This paper aims to understand the determinants of lawsuits against auditors in securities class action litigation and the settlement pattern by auditors when the suit is not dismissed. The issues we consider are: (i) when are auditors named as defendants (ii) when do auditors choose to settle and (iii) what proportion of the settlement do auditors pay in relation to the settlement by all the other parties; and (iv) differences in settlement strategies among the big-n firms. This paper also examines how the lawsuit and settlement patterns have changed following the enactment of major regulation such as the Private Securities Litigation Reform Act (PSLRA), Sarbanes Oxley Act (SOX). Following prior literature, we first establish that auditors are more likely both to be named and to settle in cases involving restatement of earnings, accusations of violation of GAAP or accounting improprieties. We then show that the likelihood of suit and settlement increase in a measure that we construct measuring the complexity of litigation. We then examine differences in settlement patterns across periods preceding and after the passage of PSLRA and SOX. We find that auditors are named less often in the post PSLRA period (relative to the pre-PSLRA period), settle with the same frequency in both periods but pay less proportional damages. The same set of comparisons show that auditors are just as likely to be sued post-SOX as pre-SOX, but settle with lower frequency and pay the same proportion of damages. Overall this study documents the beneficial role of both PSLRA and SOX on reducing the litigation burden on auditors. With regard to settlement strategies, we document the varying strategies employed by the Big-n firms that settle at different rates, vary in their aggressiveness and time to settle signaling the willingness to fight or cooperate in the settlement.
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    Workload Leverage and the Effect on Audit Quality
    ( 2018-08-31) Westfall, Tiffany ; Harris, Kathleen ; Williams, Devin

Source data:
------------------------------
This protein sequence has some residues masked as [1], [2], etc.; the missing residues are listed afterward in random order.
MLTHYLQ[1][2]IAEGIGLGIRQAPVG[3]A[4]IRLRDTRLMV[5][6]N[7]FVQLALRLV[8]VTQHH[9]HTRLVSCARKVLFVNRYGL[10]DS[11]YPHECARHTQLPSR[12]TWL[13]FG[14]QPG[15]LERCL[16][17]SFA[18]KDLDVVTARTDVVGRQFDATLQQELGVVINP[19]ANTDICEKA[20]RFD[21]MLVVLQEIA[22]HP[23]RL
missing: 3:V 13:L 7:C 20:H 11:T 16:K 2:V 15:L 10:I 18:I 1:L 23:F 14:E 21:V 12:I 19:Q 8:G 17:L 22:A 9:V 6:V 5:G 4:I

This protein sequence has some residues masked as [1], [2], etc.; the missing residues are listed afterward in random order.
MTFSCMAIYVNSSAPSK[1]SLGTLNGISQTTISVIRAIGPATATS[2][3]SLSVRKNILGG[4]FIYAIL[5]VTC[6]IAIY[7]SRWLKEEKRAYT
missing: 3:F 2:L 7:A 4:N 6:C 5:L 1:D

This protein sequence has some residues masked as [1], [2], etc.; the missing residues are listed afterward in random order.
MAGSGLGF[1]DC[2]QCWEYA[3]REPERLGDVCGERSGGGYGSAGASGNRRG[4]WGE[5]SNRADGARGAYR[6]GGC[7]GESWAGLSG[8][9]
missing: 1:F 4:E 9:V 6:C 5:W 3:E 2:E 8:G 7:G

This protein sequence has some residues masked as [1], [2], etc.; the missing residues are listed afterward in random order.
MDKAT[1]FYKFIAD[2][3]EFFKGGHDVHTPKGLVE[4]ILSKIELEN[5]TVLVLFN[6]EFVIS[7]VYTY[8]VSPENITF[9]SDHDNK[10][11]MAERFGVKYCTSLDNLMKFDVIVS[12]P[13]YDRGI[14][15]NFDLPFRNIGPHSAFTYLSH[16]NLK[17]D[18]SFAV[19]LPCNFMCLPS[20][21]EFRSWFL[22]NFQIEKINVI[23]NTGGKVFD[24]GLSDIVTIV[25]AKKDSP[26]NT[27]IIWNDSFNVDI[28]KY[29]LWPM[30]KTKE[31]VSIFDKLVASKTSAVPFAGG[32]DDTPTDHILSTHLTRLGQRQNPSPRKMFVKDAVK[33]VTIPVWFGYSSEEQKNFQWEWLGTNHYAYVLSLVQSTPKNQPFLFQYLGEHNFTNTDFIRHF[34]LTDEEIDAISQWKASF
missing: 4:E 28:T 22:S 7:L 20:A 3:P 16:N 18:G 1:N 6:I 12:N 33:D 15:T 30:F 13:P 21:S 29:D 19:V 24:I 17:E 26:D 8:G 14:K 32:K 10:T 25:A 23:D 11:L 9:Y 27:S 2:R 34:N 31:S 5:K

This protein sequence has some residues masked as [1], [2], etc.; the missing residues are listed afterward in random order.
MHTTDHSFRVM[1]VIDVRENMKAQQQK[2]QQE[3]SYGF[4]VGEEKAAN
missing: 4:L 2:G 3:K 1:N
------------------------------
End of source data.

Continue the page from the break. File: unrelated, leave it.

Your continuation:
Practitioners and regulators suggests audit quality is negatively associated with auditor workloads (PCAOB 2015). We examine the association between office-level workload leverage and an office’s audit quality from 2004-2015 for all accelerated filers. The increase in workloads during busy season can instigate cognitive fatigue (Cohen 1980) if not appropriately mitigated by adequately preparing audit professional’s expectations (Glass and Singer 1972). Our findings indicate that increased busy-season workloads are associated with lower audit quality for accelerated clients of Non-Big 4 audit firms, whereas Big 4 auditors with higher workload leverage provide lower audit quality for non-accelerated filers. These results provide support for cognitive fatigue for all audit firm sizes; however, different sized audit firms experience cognitive fatigue at different points during busy season. Our findings contribute to the literature examining workload leverage and auditor burnout by providing empirical evidence of office workload influencing the audit process differently for different office sizes.
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    Auditor Competition and Cost of Bank Loans
    ( 2018-08-31) Geng, Heng ; Zhang, Cheng ; Zhou, Frank
    This paper examines the effect of auditor competition on the cost of bank loans of client firms. Exploiting the demise of Arthur Andersen that differently reduces the local audit market competition of metropolitan statistical areas (MSAs), we find a decrease in clients' cost of bank loans in areas with a larger decrease in competition. The competition effect on cost of bank loans is more pronounced when external monitoring is lower and when auditors compete more fiercely with price. Our finding is explained by a model in which clients shop for audit opinions and a more competitive audit market forces auditors to compromise audit quality to maintain client relationship and market share.